Desloratadine

Desloratadine

Desloratadine
Systematic (IUPAC) name
8-chloro-6,11-dihydro-11-(4-piperdinylidene)- 5H-benzo[5,6]cyclohepta[1,2-b]pyridine
Clinical data
Trade names Clarinex
AHFS/Drugs.com
MedlinePlus
Licence data EMA:, US FDA:
Pregnancy
category
  • AU: B1
  • US: C (Risk not ruled out)
Legal status
Routes of
administration
oral
Pharmacokinetic data
Bioavailability Rapidly absorbed
Protein binding 85%
Metabolism Liver
Biological half-life 27 hours
Excretion 40% as conjugated metabolites into urine
Similar amount into the feces
Identifiers
CAS Registry Number  Y
ATC code R06
PubChem CID:
IUPHAR/BPS
DrugBank  Y
ChemSpider  Y
UNII  Y
KEGG  Y
ChEBI  Y
ChEMBL  Y
Chemical data
Formula C19H19ClN2
Molecular mass 310.82
 Y   

Desloratadine is a tricyclic H1-antihistamine that is used to treat allergies. It is an active metabolite of loratadine.

Contents

  • Use 1
  • Side effects 2
  • Mechanism of action 3
  • Society and culture 4
  • References 5

Use

Desloratadine is used to treat allergic rhinitis and nasal congestion.[1] It is the major metabolite of loratadine and the two drugs are similar in safety and effectiveness.[1]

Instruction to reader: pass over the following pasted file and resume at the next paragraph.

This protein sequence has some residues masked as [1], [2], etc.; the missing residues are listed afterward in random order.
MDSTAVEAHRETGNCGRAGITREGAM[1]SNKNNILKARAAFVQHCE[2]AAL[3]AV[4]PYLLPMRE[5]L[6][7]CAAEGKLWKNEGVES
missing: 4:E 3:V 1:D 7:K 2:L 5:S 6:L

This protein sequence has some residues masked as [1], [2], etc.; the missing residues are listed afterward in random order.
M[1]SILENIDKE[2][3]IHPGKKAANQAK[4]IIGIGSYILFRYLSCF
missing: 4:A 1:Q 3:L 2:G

Side effects

Most common side-effects are fatigue, dry mouth, headache, and gastrointestinal disturbances.[1]

Mechanism of action

Desloratadine is a selective H1-antihistamine which functions as an inverse agonist at the histamine H1 receptor;[2] it is also an antagonist at all subtypes of the muscarinic acetylcholine receptors. It has a long-lasting effect and in moderate and low doses. It exhibits only peripheral activity since it does not readily cross the blood-brain barrier; hence, it does not cause drowsiness because it does not readily enter the central nervous system.[3]

Society and culture

Desloratadine is available in many dosage forms and under many trade names worldwide.[4]

References

  1. ^ a b c See S (2003). "Desloratadine for allergic rhinitis". Am Fam Physician 68 (10): 2015–6.  
  2. ^ Canonica GW, Blaiss M (2011). "Antihistaminic, anti-inflammatory, and antiallergic properties of the nonsedating second-generation antihistamine desloratadine: a review of the evidence". World Allergy Organ J 4 (2): 47–53.  
  3. ^ Mann R, Pearce G, Dunn N, Shakir S (2000). "Sedation with "non-sedating" antihistamines: four prescription-event monitoring studies in general practice". BMJ 320 (7243): 1184–6.  
  4. ^ Drugs.com Desloratadine entry at drugs.com international Page accessed May 4, 2015